3.1. Single object characterization

The first and more versatile MESS mode is the so-called hybrid mode. This mode can be used for the study of particularly interesting targets, or to test specific hypotheses. It allows for example to take into account all available informations about the orbit of a planet already discovered around the target, to put constraints on the planet generation. A preliminary version of this mode has been used to put constraints on the presence of a planetary companion embedded in the disk surrounding the T Tauri star LkCa15 (see Bonavita et al. 2010).

We present here an analogous analysis made for TWA 11. This star has been found to be surrounded by a debris disk by Schneider et al. (2009). Using STIS, Schneider et al. (2009) provided a full characterization of the disk geometry, and suggested a possible unseen companion responsible for some of the observed properties. We then decided to use MESS_HM to verify which constraints can be established using the VLT-NACO observations of this star.

A pixel-to-pixel 2D noise map was estimated from the reduced NACO images using a sliding box of 5 × 5 pixels over the whole field of view (FOV). We then considered a 6σ threshold to build the final detection limit maps to be used for the statistical analysis. These maps were also converted in terms of minimum mass map using the evolutionary model predictions at the age of the system. Figure 7 shows an example of the resulting sensitivity map8.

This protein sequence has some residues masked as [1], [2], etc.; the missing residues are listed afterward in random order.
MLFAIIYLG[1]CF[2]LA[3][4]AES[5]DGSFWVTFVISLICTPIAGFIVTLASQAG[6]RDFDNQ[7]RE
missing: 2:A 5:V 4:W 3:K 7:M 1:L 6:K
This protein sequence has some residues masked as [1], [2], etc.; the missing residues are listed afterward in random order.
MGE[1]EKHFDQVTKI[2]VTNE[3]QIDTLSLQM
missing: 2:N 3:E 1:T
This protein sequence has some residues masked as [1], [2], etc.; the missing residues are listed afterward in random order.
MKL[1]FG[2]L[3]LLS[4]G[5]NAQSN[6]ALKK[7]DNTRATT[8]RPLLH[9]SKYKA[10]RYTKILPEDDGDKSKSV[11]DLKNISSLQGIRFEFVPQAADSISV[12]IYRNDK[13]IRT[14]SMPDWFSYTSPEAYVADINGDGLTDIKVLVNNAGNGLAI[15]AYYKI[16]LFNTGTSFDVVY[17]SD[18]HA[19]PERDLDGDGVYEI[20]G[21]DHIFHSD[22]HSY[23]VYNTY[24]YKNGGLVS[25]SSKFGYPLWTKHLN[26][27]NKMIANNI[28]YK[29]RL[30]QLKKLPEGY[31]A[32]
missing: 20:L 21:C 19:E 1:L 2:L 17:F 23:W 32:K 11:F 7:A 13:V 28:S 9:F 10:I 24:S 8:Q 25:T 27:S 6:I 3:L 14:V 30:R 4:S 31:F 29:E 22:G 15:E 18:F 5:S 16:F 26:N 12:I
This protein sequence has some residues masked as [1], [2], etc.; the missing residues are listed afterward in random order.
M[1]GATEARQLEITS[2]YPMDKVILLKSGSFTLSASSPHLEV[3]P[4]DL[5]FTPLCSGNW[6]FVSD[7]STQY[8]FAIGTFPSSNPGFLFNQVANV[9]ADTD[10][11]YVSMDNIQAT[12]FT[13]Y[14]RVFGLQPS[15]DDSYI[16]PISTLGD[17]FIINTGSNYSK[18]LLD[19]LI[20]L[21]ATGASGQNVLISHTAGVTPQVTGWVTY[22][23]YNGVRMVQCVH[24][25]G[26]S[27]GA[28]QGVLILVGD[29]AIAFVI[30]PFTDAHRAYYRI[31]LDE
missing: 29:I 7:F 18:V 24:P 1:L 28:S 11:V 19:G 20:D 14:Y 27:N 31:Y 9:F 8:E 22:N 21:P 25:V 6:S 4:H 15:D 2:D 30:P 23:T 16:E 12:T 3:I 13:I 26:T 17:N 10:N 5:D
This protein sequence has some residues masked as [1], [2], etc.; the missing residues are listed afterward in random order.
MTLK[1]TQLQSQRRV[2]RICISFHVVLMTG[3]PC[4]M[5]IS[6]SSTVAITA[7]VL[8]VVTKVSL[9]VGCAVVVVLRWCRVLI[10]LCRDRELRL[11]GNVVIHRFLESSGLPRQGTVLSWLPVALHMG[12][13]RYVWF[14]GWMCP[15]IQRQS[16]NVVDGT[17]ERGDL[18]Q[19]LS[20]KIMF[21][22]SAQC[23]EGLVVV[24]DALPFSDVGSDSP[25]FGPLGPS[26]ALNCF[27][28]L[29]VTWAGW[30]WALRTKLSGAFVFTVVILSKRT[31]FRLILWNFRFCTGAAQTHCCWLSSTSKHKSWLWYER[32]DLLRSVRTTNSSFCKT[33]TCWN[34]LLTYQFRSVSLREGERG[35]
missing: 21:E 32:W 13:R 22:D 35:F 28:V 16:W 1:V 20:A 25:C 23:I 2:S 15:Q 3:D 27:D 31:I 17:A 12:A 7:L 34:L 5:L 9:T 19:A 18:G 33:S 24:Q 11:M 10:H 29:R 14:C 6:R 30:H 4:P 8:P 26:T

thumbnail Fig. 7

2D map giving the values of the minimum mass of detectable companions (6σ) as a function of projected separation around TWA 11.

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We considered only circular orbits coplanar with the disk, with an inclination and a longitude of the ascending node fixed by the disk properties reported in Schneider et al. (2009): iDisk = 75.88 ± 0.16, Ω = PA ± 90 = (27.1 ± 90). Schneider et al. (2009) also estimated the inner and outer boundary of the disk to be 0.515 and 2.114 arcsec respectively, corresponding to 37 and 154 AU at the target distance (72.8 pc, see Van Leeuwen 2007). TWA11 is also known to have a stellar companion at ρ = 7.7′′ (Jura et al. 1995). As pointed out by Schneider et al. (2009), the value of the outer boundary of the disk is consistent with the presence of the companion. Using Eq. (1) we indeed obtained a value for the critical semi-major axis for the planet stability (acrit) of about 165 AU. Taking into account these constraints, we set the range of explored semi-major axes to 35 − 160 AU. The results of our simulations in terms of non detection probability maps as a function of the companion mass and semi-major axes are shown in Fig. 8. The disk boundaries are also shown, as reported by Schneider et al. (2009).

Clearly with the NACO images we are not able to put strong constraints on planetary-mass objects, but surely low-star companions and brown dwarfs more massive than 30   MJup can be excluded at a > 35 AU and 20   MJup ones for a > 100 AU.